Part 1: 40K may NOT be for you
So you want to start 40? Well, it may NOT be the game for you. We don’t sugar coat it; this article is honest and upfront about the problems with the game.
So you want to get started with Warhammer 40k?
You are probably eager to get started playing Warhammer 40k (or “40k”). You may have even dipped your toe into the 40k waters by purchasing a starter set or playing a few demo games and are now looking to make the plunge. Before you get in too deep, do me a favor and read this article series. I will be offering advice based on my own experiences with 40k that could save you time, money and frustration. I would love to welcome everyone to 40k, but I know that it’s not a game for everyone. I want everyone to come to the game with their eyes wide open and to enjoy their experience.
Now personally, I love 40k. The models, the game, the hobby, and the background (or “fluff”) all speak to me, so much so that I help run a website out of pocket strictly to grow the community. But 40k has some serious drawbacks that you need to know, such as…
40k is expensive
There are other more expensive hobbies I suppose, such as golf or scuba diving, but as a game 40K has to be one of the most expensive you can buy into. How expensive? Well, for a 1500 point army, (the standard starting point size for casual games), you are looking at dropping at least $300, and that is just for the models and that is at an online dealer typically offering a 20% discount. Books will run you over $100 and hobby supplies such as glue or paint or brushes cost even more, and the further you get into the hobby, the more you will find yourself spending.
Yes, there are ways to start 40k relatively cheaply and we will talk about that later in this series. Just know that there is a monetary commitment involved with 40K that you should know before you start. Speaking of commitments…
40k takes time to get started
Unlike card games such as Magic or miniature games with pre-painted miniatures such as X-Wing, 40k requires you to build several boxes of plastic models before you can walk up to a table to play. I used to build plastic models as a teenager so I was already familiar with the basic techniques before I started 40k, but if you have never done this you may find yourself staring at a pile of plastic sprues wondering where to begin. Each 40k box typically has a lot of arm, head, and weapon options that make it even more daunting for a beginner. Once you have a respectable force built to play a smaller point level game, you need to learn the rules. About those rules…
40k has confusing rules
I’m sure you are smart and you probably have experience with other games, so you probably think it will be easy to pick up 40k. On a first read-through the rules don’t even seem too difficult. I used to think that too, then I started playing the game. The basics are simple enough, but 40k has a lot of special rules and exceptions that interact in confusing ways. The rules themselves are also not always especially clear or tightly worded. It can take a long time until you start to feel comfortable with your army, and by comfortable I mean actually remembering all the rules in a game session. Even then, you will find that some of your models don’t do what you expect them to do during a game session. This leads me to my next point…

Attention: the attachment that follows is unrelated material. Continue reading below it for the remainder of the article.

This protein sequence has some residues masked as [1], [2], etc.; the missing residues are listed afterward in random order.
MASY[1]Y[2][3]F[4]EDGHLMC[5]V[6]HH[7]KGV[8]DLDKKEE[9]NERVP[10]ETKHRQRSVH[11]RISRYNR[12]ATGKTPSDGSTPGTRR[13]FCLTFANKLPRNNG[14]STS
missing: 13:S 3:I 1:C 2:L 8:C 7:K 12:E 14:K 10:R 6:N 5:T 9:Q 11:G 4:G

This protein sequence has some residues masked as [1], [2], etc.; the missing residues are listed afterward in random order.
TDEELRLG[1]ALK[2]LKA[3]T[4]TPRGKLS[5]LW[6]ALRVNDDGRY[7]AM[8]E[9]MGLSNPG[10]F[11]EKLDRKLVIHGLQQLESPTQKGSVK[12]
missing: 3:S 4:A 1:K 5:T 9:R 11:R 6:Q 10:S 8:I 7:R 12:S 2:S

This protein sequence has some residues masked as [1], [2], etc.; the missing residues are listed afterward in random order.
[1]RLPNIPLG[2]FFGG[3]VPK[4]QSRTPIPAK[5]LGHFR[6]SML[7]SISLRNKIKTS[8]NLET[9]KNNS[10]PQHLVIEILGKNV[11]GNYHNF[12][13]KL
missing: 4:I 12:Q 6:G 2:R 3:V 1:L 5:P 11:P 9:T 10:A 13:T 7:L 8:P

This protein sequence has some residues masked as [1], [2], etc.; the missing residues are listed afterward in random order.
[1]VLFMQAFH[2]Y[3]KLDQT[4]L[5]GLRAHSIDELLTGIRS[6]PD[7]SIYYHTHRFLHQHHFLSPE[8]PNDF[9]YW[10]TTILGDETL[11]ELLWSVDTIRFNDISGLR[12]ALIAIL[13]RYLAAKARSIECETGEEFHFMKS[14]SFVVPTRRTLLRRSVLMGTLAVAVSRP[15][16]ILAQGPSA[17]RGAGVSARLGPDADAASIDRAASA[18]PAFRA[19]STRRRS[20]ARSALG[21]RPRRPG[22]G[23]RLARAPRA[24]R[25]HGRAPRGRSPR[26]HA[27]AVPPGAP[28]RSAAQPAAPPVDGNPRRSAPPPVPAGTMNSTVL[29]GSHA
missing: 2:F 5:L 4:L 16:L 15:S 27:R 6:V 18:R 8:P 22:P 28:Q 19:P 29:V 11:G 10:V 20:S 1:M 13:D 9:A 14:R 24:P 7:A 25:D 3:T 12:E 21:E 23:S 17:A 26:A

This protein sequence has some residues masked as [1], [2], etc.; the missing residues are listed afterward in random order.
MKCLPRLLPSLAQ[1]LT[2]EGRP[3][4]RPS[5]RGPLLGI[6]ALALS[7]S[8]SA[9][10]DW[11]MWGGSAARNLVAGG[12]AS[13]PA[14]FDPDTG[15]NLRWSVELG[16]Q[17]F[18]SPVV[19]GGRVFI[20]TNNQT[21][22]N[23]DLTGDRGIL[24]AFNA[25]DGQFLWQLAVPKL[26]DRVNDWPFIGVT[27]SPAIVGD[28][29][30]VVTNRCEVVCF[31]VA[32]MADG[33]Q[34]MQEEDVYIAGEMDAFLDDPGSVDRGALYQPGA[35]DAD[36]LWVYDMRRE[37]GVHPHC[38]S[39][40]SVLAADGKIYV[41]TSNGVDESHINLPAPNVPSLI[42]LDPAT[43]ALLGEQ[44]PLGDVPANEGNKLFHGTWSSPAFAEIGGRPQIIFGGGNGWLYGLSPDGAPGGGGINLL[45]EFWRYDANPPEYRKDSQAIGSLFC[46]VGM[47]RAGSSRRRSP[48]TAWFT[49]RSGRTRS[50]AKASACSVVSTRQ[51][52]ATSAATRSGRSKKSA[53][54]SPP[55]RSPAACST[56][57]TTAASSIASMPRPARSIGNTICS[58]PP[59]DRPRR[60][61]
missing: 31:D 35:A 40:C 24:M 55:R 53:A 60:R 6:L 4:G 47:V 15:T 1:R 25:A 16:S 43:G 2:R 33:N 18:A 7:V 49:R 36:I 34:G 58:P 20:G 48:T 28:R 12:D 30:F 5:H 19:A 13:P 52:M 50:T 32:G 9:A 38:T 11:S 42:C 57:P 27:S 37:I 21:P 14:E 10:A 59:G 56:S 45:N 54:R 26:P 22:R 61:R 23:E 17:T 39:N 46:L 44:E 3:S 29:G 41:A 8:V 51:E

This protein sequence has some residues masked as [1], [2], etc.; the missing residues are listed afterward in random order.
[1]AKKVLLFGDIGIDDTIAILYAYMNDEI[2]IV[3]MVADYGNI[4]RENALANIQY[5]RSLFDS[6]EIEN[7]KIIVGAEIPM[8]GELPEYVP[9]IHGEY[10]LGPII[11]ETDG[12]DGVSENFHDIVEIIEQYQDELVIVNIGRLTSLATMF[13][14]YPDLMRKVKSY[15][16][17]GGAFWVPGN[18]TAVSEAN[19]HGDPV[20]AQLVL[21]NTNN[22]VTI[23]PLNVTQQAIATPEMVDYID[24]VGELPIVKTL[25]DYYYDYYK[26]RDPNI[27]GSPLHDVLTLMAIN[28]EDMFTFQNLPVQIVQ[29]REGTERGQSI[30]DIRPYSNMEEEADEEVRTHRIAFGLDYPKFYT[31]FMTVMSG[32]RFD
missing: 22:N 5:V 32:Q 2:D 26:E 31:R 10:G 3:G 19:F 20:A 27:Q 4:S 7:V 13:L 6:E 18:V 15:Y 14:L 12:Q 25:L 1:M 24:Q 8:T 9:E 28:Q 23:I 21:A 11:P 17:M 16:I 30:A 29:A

40k is not a balanced game
Oh sure, there are point values associated with every model and logically you would think that this would balance a unit against another one, but in practice this is not the case. Some models, units, and even armies are just more powerful than others, sometimes to a pretty dramatic degree. When you start out, you will probably buy models that you think look cool only to find that they die easily and accomplish very little on the table. Even worse, you may find your entire army has a really steep learning curve or is really weak compared to others. It’s not uncommon to spend your first few games picking up models rather than dishing out punishment. Experience will help you get better and over time you will learn to build effective armies and use every model the way it should be used. But when you are starting out, it’s easy to get discouraged and wonder why you spent all the time and money only to lose games. There are many former players who rage-quit the hobby because of the game imbalance of 40k. About those people…
40k has a lot of detractors online
Games Workshop, the company that makes Warhammer, is strange, and not in a funny, quirky way. They don’t market their products, they rarely interact with their customers, they don’t use social media, and they are very tight-lipped about what they are doing. It’s this silence that makes things worse when they release expensive products and confusing and unbalanced rules. Naturally players (many who no longer play the game) spend a lot of time online complaining. Go to any message board or comment section of popular 40k websites and it won’t take long to see that there is a small but loud chorus of anger, sarcasm and bitterness. Some of this is well-deserved criticism, but at some point it becomes tedious negativity that breeds and feeds on itself. Even worse, you might start to find yourself getting caught up in this and agreeing with strangers on the Internet and getting sucked into the negativity. At times like that, it’s important to remember your own personal experience with the game rather than listen to the opinions of others.
So that is a pretty good list of what you need to consider before you start 40k. Are you still with me after all of that? Check out my next article where I discuss why you should start 40k.